SUSU Students Achieved Outstanding Results in Working on Projects Within Project-Based Learning

Results of the first year of project-based learning – a new educational technology intended to bring education of specialists to a new level – got summarized at South Ural State University. In the course of the conference, students presented results of their work on projects and received recommendations on improvement of the projects from the Rector of SUSU, Aleksandr Shestakov.

“Over the year, we have built a unique educational technology. The approach that we use in the project-based learning has no analogues throughout the country. All projects have been arranged by potential employers on the basis of demands of the real industry and social sphere, and all of them are going to be introduced. In order to arrange project-based learning, one needs to not just complete a project intended for two years of Master’s studies, but also readjust the curriculum for implementation of the project. We hope this technology to be very effective.”

Project-based learning is targeted at acquiring certain practical skills by students, at their ability to work in a team, be able to act as a leader, assign responsibilities, defend one’s positions in a discussion and write research papers. The new educational form has been introduced in all ten Institutes and Schools. Students implement their projects in such spheres as engineering, humanities, sport science, medicine and biology, as well as in international, financial-and-economic, environmental and other branches. Overall, there are 32 projects that have been launched.

“All the projects launched at the beginning of the year shall be implemented within two years. As a rule, they are Master’s degree students working on projects, although there are Bachelor’s and Specialist degree students involved in these projects as well. In the end, we are going to get both a finished product and a well-formed team which can go to an enterprise or a company and guide the projects in already-real conditions outside the university’s walls,” noted Vice-Rector for Academic Affairs, Andrey Radionov.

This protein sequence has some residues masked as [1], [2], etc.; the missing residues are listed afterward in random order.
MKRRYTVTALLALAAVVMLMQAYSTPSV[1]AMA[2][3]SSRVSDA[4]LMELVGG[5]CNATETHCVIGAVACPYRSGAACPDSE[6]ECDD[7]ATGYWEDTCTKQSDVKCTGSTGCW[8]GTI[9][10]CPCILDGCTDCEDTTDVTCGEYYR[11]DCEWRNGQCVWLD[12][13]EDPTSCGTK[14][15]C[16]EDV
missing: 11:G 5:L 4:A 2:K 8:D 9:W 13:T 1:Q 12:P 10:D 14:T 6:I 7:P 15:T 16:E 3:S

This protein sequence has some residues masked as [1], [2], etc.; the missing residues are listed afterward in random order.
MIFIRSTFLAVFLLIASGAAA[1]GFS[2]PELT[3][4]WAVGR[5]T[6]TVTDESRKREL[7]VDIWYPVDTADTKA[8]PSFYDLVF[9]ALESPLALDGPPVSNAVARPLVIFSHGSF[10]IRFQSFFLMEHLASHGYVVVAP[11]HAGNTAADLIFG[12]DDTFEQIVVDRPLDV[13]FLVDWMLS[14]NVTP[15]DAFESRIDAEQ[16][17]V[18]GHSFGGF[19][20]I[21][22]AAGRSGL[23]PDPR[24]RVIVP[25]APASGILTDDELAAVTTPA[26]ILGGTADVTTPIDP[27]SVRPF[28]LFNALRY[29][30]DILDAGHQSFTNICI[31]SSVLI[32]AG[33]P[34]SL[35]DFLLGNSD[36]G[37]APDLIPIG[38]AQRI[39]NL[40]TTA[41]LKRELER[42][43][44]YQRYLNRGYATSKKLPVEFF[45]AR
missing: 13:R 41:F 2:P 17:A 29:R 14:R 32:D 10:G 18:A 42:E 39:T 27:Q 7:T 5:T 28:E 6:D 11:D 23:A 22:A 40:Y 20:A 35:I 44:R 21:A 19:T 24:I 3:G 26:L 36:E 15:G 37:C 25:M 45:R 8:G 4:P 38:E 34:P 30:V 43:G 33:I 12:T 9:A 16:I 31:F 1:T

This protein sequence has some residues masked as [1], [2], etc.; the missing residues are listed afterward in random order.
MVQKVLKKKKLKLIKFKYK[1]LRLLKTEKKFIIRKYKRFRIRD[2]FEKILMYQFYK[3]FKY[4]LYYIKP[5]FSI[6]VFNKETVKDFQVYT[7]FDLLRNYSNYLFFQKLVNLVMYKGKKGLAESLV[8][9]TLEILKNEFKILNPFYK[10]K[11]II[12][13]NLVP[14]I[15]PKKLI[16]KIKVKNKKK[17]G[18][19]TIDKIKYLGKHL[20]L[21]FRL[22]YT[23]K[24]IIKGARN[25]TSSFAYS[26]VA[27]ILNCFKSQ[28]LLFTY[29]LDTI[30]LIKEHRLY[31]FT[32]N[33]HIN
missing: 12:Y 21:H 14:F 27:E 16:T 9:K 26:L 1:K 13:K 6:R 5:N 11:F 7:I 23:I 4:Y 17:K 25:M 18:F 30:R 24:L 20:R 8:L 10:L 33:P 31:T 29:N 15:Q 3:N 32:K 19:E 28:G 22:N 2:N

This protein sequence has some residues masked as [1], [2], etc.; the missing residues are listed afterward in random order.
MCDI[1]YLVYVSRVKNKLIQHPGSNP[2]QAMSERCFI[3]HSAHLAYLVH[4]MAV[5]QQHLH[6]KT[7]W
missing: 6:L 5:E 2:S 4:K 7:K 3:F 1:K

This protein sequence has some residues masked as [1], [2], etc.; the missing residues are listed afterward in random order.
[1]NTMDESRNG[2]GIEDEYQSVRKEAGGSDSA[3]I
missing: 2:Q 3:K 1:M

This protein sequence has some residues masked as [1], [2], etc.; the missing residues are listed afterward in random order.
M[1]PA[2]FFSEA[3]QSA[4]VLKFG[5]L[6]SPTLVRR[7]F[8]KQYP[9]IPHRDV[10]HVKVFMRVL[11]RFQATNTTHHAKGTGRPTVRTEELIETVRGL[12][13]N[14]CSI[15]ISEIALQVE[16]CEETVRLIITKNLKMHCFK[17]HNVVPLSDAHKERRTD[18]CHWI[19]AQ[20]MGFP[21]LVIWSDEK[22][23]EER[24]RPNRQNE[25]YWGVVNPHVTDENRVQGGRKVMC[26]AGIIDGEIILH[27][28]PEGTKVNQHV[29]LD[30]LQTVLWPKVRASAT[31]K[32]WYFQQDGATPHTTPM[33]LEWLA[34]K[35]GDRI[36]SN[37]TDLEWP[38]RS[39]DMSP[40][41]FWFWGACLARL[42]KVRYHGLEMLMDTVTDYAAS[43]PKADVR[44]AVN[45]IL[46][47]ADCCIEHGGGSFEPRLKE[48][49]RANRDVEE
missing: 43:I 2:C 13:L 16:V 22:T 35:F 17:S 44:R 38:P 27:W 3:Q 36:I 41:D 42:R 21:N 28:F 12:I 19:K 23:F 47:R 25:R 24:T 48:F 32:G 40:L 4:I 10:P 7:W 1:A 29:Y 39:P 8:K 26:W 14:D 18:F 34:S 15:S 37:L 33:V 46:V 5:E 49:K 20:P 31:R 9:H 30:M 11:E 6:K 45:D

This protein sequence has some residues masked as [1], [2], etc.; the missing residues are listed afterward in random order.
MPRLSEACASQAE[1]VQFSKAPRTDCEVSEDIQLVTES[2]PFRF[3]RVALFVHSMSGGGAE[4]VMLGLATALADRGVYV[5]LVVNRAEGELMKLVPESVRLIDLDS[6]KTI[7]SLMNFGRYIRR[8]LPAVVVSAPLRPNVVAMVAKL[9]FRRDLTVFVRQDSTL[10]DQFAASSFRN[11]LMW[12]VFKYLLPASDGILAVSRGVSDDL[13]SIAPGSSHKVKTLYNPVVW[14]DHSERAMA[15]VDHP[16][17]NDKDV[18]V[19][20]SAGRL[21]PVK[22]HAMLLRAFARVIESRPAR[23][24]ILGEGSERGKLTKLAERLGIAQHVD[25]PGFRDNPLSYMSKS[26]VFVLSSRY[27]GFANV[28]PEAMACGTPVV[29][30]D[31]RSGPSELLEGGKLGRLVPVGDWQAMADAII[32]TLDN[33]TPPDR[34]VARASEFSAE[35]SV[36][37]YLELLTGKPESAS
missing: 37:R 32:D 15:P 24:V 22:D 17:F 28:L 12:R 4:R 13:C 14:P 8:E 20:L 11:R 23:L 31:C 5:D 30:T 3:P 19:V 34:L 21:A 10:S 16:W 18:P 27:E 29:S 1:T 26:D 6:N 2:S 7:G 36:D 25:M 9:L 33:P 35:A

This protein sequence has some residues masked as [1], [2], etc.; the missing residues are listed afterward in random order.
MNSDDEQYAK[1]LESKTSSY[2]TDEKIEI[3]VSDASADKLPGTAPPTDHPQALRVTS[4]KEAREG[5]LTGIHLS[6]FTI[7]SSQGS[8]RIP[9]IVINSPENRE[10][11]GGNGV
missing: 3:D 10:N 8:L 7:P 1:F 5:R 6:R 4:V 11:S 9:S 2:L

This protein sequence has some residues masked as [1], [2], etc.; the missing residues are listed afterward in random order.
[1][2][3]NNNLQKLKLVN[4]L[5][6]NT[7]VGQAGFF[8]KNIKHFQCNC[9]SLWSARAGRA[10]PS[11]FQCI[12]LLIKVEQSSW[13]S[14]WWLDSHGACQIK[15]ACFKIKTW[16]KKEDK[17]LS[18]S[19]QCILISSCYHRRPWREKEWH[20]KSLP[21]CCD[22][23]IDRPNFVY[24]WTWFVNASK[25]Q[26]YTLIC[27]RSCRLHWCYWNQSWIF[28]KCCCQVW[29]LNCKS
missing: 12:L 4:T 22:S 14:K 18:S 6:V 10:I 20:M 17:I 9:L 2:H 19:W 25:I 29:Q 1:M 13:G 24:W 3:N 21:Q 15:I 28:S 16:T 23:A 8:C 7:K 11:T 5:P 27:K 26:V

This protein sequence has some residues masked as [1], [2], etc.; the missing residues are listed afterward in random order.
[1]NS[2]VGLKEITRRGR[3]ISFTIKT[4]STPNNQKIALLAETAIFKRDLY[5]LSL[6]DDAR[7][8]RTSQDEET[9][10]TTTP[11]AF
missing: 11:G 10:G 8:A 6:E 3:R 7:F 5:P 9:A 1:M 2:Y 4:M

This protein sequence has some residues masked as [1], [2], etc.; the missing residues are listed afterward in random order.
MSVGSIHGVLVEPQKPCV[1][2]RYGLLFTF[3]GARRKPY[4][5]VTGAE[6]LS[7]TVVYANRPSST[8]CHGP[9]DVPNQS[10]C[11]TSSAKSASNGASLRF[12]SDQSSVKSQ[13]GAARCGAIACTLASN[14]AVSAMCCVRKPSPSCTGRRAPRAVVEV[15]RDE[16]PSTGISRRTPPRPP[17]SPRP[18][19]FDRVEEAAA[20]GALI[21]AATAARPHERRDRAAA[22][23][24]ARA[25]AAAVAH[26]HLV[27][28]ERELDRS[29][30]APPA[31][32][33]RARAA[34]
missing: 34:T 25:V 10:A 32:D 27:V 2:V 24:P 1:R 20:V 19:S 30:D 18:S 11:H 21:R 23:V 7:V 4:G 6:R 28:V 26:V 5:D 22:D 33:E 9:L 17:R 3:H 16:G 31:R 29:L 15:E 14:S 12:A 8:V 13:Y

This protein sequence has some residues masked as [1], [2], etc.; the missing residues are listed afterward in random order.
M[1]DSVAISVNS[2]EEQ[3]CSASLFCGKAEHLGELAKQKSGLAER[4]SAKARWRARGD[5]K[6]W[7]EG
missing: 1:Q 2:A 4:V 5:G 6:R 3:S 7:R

The work being performed by project teams is supervised by project-based learning managers, the Director of the Institute of Social Sciences and Humanities, Elena Ponomareva, and the Dean of the Faculty of Energy and Power Engineering of the Institute of Engineering and Technology, Aleksandr Shishkov.

“Project-based learning is a serious challenge for project teams. The fact that this activity is rapidly developing is a result of a large amount of work that has been being systematically carried out during the year. I would like to thank everyone who one way or another contributed to the development of project-based learning,” said Elena Ponomareva. “Many project groups have already achieved good results, and, thanks to them, we can learn more about the composition of certain systems as well as of the ways to improve the world. It is good to know that there are even more applications for implementation of projects for the next year as compared to the last year, and all projects are of high quality.”

Students of the ISTS presented reports on the projects regarding sustainable development of tourism, the use of seeds of grain and oil crops in food production, modernization of sport infrastructure, and interrelation between the GTO (Ready for Labour and Defence) results and the level of people’s health.

Representatives of the ISSH talked about the projects called “Eurofactchecking”, “Virtual Museum of South Ural's Writers” and “Public & Digital History”.

Students majoring in Journalism are actively working on EUfactсheck international journalism project targeted at studying the validity of information being distributed through mass media. Also, there were presented projects intended to reflect cultural heritage of Chelyabinsk and the region in a digital form. For example, students majoring in Theology and Cultural Studies are creating a virtual museum of an artist and writer named Vasily Neyasov who had spent some part of his life living in the region’s capital. History students are developing a website dedicated to existing and already-lost objects of historical and cultural heritage, and philologists are creating virtual museums/apartments of South Ural’s writers. These projects are being implemented with participation of students representing other Schools and Institutes.